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    Register now

    Register now for the 36th Annual EAIR Forum, which will be hosted by the University of Duisburg-Essen in Essen, Germany. More

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    Meet colleagues from the field during the 36th Annual EAIR Forum. More

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    Become a member today and be part of a network of colleagues in your professional field. More

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    Share your views on developments in higher education More

Who we are

EAIR, The European Association for Institutional Research, is a unique international association for higher education researchers, practitioners, managers and policy-makers. Read more

Forum Registration Is Open Till 24 August

You can only register electronically. To register online please go to: the registration form.
The early bird deadline is now closed

The website registration form should also be used to register for the EAIR social events that you will be interested to attend; Welcome Reception, Forum Social Dinner, Forum Banquet, Special Interest Group (workshop) sessions, etc. If you will be bringing along an accompanying person (AP) you are also required to register his/her name on the same form so that a Forum AP badge will be arranged.

Upon receipt of the completed registration forms the EAIR Secretariat will send you an invoice with an itemised list of all the events for which you have registered with the payment details. You will be requested to arrange the payment within two weeks after the invoice date. The invoice amount must be paid in Euro €. Please contact the EAIR Secretariat in Amsterdam in case of doubt.

The invoice is the confirmation of your Forum participation. Upon your registration, your name will be added to an electronic list of participants on the Forum website. We will advise you to check this list regularly to see if you name is included.

At the Forum venue, you (and your accompanying person if registered) will be given the Forum badge(s). Please visibly wear your badge in all Forum sessions and in all social and academic events that you have registered for.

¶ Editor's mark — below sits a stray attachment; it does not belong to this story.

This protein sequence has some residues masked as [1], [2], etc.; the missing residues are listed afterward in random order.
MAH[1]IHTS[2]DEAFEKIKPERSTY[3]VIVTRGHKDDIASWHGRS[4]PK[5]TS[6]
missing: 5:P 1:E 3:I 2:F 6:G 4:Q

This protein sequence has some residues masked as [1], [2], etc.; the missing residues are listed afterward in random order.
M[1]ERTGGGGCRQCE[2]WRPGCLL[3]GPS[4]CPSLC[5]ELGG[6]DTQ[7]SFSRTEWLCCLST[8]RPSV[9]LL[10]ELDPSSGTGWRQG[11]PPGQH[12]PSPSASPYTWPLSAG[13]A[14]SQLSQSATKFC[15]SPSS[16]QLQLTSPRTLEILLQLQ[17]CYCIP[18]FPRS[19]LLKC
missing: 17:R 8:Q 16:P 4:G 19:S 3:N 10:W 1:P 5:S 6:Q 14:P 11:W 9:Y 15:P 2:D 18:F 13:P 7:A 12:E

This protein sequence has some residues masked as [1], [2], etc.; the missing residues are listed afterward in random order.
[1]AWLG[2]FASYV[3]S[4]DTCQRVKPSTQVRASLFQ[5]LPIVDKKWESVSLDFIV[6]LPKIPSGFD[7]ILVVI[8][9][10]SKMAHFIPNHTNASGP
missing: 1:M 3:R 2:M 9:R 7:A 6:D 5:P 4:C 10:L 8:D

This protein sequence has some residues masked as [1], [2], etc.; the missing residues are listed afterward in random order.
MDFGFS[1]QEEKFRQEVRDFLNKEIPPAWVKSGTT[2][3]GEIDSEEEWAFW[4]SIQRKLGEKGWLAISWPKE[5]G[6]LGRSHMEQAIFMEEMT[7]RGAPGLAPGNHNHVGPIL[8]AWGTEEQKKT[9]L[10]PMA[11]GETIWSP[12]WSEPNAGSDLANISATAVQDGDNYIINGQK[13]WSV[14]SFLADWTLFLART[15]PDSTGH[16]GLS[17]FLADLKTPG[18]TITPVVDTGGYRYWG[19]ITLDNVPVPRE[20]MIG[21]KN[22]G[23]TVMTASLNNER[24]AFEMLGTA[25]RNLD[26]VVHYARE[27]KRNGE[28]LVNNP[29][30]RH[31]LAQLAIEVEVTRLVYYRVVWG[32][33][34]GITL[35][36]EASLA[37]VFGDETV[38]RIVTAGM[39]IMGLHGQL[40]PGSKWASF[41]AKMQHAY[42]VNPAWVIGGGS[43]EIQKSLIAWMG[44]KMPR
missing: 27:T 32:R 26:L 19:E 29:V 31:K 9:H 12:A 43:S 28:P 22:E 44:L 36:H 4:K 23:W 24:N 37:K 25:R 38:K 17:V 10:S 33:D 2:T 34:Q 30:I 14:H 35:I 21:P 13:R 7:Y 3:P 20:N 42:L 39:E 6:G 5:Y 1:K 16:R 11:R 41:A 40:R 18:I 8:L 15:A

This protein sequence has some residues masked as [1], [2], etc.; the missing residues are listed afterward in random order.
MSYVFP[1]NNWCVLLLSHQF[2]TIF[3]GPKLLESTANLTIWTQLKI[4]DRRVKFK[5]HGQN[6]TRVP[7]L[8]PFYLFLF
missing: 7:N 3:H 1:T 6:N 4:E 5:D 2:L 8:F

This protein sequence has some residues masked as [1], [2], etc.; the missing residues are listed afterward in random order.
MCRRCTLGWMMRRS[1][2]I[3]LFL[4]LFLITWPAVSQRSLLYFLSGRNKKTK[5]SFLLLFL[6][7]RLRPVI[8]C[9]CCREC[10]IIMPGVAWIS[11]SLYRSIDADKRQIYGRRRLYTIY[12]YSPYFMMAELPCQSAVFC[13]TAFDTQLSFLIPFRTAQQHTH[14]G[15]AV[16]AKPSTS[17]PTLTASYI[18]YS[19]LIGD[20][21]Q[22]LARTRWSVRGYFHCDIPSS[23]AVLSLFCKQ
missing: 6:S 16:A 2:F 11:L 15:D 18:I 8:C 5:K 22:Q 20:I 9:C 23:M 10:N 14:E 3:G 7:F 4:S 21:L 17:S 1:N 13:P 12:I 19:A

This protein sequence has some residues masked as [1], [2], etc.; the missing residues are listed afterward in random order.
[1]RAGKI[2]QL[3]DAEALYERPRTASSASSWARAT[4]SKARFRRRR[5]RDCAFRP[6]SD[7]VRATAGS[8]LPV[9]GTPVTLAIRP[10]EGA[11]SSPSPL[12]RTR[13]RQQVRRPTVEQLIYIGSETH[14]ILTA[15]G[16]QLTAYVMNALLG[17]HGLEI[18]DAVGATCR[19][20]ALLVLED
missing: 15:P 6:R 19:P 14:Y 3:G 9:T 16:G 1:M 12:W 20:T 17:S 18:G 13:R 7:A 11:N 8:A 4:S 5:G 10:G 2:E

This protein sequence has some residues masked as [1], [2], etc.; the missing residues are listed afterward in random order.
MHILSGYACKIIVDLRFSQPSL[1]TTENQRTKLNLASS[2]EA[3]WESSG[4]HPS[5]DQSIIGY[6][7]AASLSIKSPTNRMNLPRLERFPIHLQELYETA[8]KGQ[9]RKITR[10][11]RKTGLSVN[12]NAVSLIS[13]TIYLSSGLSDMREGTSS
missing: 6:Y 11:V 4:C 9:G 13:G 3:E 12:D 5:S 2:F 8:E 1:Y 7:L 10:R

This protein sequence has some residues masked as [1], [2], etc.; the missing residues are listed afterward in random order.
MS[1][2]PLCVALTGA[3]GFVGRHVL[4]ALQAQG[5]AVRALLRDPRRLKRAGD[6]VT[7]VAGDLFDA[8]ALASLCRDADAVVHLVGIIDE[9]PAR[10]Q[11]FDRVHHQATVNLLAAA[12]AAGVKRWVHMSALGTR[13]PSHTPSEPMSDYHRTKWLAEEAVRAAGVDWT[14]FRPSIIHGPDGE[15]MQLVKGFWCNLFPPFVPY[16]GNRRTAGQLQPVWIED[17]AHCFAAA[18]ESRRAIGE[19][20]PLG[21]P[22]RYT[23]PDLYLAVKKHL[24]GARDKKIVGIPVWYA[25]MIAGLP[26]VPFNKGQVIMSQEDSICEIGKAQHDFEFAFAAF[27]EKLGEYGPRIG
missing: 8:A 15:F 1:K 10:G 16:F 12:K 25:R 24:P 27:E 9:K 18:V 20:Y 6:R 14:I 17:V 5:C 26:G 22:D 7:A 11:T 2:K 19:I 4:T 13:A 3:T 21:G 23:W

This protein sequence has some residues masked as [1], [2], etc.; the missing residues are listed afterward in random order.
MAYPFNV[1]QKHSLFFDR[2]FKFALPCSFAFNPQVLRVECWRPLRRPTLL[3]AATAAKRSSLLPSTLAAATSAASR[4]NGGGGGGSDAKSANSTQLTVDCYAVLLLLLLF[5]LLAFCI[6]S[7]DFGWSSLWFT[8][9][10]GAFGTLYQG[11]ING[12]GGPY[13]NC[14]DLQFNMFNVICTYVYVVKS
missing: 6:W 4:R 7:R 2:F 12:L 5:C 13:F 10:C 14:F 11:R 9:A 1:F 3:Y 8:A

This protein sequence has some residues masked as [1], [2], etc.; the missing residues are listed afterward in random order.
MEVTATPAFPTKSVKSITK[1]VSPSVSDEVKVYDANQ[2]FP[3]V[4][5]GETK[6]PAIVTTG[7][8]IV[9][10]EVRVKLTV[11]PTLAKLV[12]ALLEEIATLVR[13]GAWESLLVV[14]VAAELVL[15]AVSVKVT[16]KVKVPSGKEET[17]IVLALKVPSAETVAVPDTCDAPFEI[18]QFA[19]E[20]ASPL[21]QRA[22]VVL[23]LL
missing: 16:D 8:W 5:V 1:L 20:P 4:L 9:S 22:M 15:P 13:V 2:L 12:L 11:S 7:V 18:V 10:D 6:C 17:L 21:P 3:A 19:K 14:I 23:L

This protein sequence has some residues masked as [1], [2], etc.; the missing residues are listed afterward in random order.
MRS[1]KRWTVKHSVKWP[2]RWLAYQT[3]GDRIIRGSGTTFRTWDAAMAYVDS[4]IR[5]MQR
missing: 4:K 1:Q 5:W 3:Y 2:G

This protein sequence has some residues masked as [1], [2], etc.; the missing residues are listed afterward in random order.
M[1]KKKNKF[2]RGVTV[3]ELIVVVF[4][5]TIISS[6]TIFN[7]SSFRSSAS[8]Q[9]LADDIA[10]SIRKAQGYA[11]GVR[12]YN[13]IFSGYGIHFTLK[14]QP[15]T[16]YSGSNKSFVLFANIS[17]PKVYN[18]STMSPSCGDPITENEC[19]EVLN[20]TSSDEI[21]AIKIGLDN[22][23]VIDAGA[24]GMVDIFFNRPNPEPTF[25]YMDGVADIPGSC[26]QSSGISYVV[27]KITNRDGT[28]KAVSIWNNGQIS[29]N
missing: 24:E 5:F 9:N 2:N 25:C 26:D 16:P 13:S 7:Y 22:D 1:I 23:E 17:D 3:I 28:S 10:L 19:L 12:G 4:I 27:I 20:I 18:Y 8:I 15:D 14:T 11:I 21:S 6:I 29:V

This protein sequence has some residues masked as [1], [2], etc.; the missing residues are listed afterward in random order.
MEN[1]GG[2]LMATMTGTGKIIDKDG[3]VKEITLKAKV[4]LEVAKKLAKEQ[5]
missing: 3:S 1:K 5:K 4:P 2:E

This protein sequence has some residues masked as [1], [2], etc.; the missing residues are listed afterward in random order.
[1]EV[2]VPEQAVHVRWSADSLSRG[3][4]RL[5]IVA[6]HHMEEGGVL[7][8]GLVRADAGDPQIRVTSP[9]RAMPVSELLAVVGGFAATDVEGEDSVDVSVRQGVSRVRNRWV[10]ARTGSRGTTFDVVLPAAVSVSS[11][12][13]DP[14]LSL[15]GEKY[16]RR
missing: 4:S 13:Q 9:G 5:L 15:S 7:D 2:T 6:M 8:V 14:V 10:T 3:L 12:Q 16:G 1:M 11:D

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The question is clear, a tad facetious, and always current; the answer is nothing short of a challenge. After 36 years of existence, some organizations are long in the tooth, others find ways to constantly re-invent themselves. EAIR is not immune to the question: If EAIR did not exist, what difference would it make to members, non-members, and other stakeholders?  What we know for sure is that a company that does not cater products or services tailored to its customers is doomed to self-inflicted euthanasia. A little bit of fear is rarely a bad motivator. What we also know is that the field of knowledge and learning is neither entirely similar to nor different from private enterprise. We, as a community, have been gullible at times, hanging our hats on fads imported from the private sector that had little traction in educational institutions (think of TQM and re-engineering as examples). Read more

Markets and Managerialism in Higher Education: enhancing diversity or promoting conformity?

Are markets and ‘managerialism’ inevitable – and also desirable, especially if we want more diversity and excellence in higher education? This is the question I plan to address in my talk to the EAIR conference in Essen in August.

Across Europe the direction of travel seems to be towards a stronger managerial culture in universities as Governments grant institutions greater operational autonomy. There are several reasons for this shift:

  • One is certainly the pressure that State budgets have come under in post-2008 ‘austerity Europe’. The hope is that by devolving management (and budgetary) responsibilities from Ministries to universities costs can be cut;
  • A second reason is the emphasis on universities as entrepreneurial organisations in the wider context of the knowledge society – especially in a competitive global economy in which Europe fears it may losing ground to more vigorous competitors (notably in east Asia);
  • A third reason is the concern that state bureaucracies, and perhaps public systems of higher education more generally, produce too much uniformity. If we want more diversity, institutions must be free to determine their own destinies. The language of the ‘market’ has invaded higher education – niche products, brands, business strategies and the rest.

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